I’m at Write the Docs today in Portland and will be posting notes from sessions throughout the day. These are all posted right after a talk finishes so they’re rough around the edges.
Christopher wrapped up the first group of talks before the morning break. His first boss taught him that making sound is not the same as making sense. That concept evolved in his mind to, information is not the same as communication. The standards of music can guide us here.
Since that talk with his first boss Christopher has worked on dozens of types of docs. The metaphor or information and communication has helped him throughout.
The music world defines noise as sound without structure. When you take sound and place it within a satisfying structure you get music. The search for this satisfying structure is innate. When placed in an MRI and given unfamiliar music the intellectual centers of people’s brain light up. They immediately try to make sense of the sound and determine its patterns.
With documentation we tend to accept docs that are failures in the same way as unguided and unstructured noise. But we lack the same fundamental cognitive abilities to identify them. When a document doesn’t communicate it fails. Just like when sound doesn’t exist within a satisfying structure. The likelihood that a document without communication conveys knowledge is extremely low. Ask yourself whether the doc you’re creating contains the necessary information.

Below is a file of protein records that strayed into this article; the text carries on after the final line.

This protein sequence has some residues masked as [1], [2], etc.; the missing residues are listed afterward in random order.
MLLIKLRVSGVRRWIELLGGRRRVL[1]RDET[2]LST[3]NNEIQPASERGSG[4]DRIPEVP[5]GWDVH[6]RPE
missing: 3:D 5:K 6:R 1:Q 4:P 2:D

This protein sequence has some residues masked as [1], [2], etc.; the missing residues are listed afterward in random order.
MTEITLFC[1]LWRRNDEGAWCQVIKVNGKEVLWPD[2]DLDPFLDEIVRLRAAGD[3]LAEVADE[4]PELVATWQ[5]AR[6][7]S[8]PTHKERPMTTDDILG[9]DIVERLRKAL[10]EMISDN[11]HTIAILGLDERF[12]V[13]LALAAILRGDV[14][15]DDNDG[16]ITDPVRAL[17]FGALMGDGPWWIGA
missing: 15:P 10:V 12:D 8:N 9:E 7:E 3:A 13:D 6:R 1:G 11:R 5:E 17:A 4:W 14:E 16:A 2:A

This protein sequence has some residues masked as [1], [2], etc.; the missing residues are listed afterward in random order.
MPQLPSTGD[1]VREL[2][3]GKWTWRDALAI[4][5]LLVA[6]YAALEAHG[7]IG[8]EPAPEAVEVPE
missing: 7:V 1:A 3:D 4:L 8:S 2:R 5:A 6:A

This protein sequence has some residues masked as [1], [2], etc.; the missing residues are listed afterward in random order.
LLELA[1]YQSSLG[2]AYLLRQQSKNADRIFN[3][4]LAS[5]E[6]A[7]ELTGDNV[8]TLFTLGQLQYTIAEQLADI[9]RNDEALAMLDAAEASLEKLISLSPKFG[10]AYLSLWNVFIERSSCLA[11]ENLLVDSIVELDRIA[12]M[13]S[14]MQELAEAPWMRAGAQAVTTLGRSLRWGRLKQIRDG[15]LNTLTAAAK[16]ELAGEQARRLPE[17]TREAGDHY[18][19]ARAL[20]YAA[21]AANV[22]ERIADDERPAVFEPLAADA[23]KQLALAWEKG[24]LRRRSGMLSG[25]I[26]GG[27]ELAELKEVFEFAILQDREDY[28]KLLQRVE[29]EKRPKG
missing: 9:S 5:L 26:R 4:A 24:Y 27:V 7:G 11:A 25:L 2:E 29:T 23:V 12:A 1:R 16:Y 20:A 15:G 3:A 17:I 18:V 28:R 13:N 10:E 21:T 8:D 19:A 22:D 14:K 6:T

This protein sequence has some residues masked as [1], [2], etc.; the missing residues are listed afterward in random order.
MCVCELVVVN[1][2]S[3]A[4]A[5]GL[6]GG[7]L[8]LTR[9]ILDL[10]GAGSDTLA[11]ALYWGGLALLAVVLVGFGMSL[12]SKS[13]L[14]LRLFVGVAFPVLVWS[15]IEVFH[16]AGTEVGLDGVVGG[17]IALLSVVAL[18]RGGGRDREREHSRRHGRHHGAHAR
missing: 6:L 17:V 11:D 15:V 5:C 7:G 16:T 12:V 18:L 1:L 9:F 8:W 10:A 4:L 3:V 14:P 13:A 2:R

Without a theme, and harmony, and a pleasing tempo, you have a document that makes noise. #writethedocs (noise vs. music in documentation)
— Lyzi Diamond (@lyzidiamond) May 6, 2014
Next Christopher talked about deliberate noise. Many times noise is accidental, but sometimes it serves a purpose. The most common lie on the internet is, “I have read and agreed to the terms of service.” No meaningful attempt at communication resembles a terms of service. iTunes, for example, has a 29 page long terms of service.
— Josh Roppo (@joshroppo) May 6, 2014
It’s goal is not communication. It’s goal is to protect the legal interests of Apple and to force you to click “I agree” without reading. This is often what noise in documents does; it gets you to acquiesce.
Deliberate noise comes in to play frequently in the legal and government arenas. Documentation noise is treated as unavoidable. But we totally can avoid it! A musical document succeeds by feeding your brain what it craves; it satisfies the innate needs. This music-like satisfaction is more than a nice-to-have, it’s essential.